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Ailie Finlay: Taking multi-sensory storytelling events online

Multi-sensory storyteller Ailie Finlay shares her insights into taking events online and building different kinds of connections

Language: English
Age group: Adults
Audience: Adults, Professionals

Last updated: 13 May 2021

As storytellers, writers and illustrators we use our events to make a direct connection with our readers. I think most of us would agree that this is much more difficult to do at an online event than face-to-face, particularly when the audience are children. And I realise, thinking about how I have been working over these last ‘strange’ months that this is actually no longer my main aim when I am doing these events. I still find online events valuable, but in a different way from face-to-face events. I no longer focus on building a connection between myself and the children during a story session, my focus is now on the connection between each child and the adult they are with.

I am a multi-sensory storyteller working mainly with children with complex additional needs. My storytelling is quite specialised, but I think that viewing online Live Lit or residency sessions in a slightly different way could be helpful for many authors and illustrators working with children at the moment.

My shift in focus during online story sessions started out of necessity. I use multi-sensory props during my sessions. Giving a child a tactile prop or offering them something to smell is of course impossible in an online session. Instead, I encouraged participants to gather some props – ordinary household objects – together before the story started. Then the adult in the room could ‘carry’ the sensory aspect of the story to the child for me. I realised that an added benefit of this was that it helped the adult as well as the child to become more involved in the story. A successful online session for me now is one in which the adult and child take part in a series of shared experiences, relaxed, amused and absorbed – and as the storyteller I am actually somewhat in the background.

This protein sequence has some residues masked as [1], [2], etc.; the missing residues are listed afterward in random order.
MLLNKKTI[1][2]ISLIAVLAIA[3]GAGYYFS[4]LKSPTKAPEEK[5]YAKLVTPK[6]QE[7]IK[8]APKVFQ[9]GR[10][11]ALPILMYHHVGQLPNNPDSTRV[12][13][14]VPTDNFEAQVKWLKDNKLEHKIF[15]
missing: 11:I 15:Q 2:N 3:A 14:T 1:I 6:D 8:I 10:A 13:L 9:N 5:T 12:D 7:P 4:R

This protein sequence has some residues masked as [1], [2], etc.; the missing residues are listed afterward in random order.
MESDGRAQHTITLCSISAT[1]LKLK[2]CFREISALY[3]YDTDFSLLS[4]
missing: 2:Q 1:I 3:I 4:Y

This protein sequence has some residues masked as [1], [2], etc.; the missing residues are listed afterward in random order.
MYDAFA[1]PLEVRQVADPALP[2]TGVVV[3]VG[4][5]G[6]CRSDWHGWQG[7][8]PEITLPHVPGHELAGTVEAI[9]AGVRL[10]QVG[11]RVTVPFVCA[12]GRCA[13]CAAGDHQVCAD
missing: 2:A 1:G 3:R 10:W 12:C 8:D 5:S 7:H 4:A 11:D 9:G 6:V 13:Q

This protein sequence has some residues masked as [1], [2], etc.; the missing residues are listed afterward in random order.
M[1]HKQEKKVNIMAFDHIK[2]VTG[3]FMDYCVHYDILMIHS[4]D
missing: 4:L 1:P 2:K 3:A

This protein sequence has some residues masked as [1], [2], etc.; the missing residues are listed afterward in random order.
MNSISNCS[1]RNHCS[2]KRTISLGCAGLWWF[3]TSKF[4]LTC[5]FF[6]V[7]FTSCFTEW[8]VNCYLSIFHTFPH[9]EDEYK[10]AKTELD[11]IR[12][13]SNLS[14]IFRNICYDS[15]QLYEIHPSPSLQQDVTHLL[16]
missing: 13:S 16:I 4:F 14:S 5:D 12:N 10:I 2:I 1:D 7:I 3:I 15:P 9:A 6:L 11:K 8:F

These events are a little like an online cookery class. I send out the recipe beforehand. The ingredients are the story props and the text. Then I go online and do my ‘cookery demonstration’, telling the story and using the props. And at home or in school the adults follow along, ‘cooking’ up the story for the children.